The International Foundation for Functional Gastrointestinal Disorders (IFFGD) says IBS is one of the most common disorders seen by doctors and there is no one single treatment or cure but there are ways to manage it to make sufferers feel better.
The National Council for Hypnotherapy (NCH) says IBS can be debilitating, preventing people from achieving simple tasks such as going shopping or enjoying long walks. It may also cause serious discomfort on a regular basis.
Hypnotherapy is acknowledged within the wider medical profession as an evidenced-based therapy that can help reduce the symptoms of IBS, and sometimes alleviate those symptoms entirely.
The National Institute for Clinical Excellence (NICE) also lists hypnotherapy as one of the treatments to help with IBS, says the NCH.
“We know that IBS can be exacerbated by anxiety or stress, and that the subsequent worry about the IBS can perpetuate the effects,” the UK-based body says.
“Hypnotherapy can get to the root of the problem, giving you the tools to manage any stress that may be making the IBS worse, and by using positive suggestion increase your confidence in your well-being to reduce sensitivity in your gut.”
It is not entirely clear how stress, anxiety and IBS are related or which one comes first, says the website webmd.com but it adds that but studies show they tend to co-exist.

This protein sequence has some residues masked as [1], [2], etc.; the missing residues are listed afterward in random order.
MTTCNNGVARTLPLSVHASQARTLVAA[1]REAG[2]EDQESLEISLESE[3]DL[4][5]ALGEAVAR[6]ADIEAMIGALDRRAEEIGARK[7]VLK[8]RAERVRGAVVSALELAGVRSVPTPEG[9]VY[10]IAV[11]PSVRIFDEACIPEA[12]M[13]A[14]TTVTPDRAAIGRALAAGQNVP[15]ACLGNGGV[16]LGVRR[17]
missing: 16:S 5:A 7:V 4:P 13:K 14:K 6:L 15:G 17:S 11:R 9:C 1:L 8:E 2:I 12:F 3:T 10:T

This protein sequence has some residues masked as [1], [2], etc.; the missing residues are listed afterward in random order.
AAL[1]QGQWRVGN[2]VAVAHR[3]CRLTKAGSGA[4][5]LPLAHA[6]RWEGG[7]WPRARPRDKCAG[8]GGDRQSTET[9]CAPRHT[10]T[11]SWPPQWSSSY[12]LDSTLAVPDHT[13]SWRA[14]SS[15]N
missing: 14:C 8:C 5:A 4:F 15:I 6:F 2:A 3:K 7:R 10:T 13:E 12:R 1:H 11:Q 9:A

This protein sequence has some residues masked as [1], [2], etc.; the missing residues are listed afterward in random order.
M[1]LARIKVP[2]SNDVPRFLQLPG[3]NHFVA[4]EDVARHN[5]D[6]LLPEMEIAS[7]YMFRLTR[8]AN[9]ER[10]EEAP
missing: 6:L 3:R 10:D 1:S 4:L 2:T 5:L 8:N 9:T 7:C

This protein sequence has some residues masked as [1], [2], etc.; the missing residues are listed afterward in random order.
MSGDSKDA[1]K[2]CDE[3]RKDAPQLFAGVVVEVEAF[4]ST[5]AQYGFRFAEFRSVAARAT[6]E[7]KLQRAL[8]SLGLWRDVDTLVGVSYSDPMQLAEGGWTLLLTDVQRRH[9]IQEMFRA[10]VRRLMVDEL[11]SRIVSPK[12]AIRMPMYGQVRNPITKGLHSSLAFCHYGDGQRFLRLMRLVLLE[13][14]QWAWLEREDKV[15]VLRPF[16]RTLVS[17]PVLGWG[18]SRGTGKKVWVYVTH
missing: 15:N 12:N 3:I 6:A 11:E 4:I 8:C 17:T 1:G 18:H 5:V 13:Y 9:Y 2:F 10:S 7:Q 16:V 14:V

“If you do diagnostic interviews, what you find is that about 60% of IBS patients will meet the criteria for one or more psychiatric disorders,” Edward Blanchard, PhD, professor of psychology at the State University of New York at Albany, told the site.
He added that the most common mental ailment suffered by people with IBS was generalised anxiety disorder.
Given that IBS is made worse through anxiety or stress, and that the subsequent worry about the IBS can perpetuate the effects, hypnotherapy can get to the root of the problem, allowing the sufferer to have the tools to manage any stress that may be making the IBS worse.
By using positive suggestion, a hypnotherapist can increase the client’s confidence in their well-being to reduce sensitivity in the gut. This is borne out by the fact that psychological factors, such as stress and anxiety, can cause chemical changes in the body that can affect processes like those that occur in the digestive system.
“Hypnotherapy for IBS involves progressive relaxation, and then suggestions of soothing imagery and sensations focused on the individual’s symptoms,” the organisation says.
“Improvements in overall well-being, quality of life, abdominal pain, constipation, diarrhoea, and bloating have been noted.”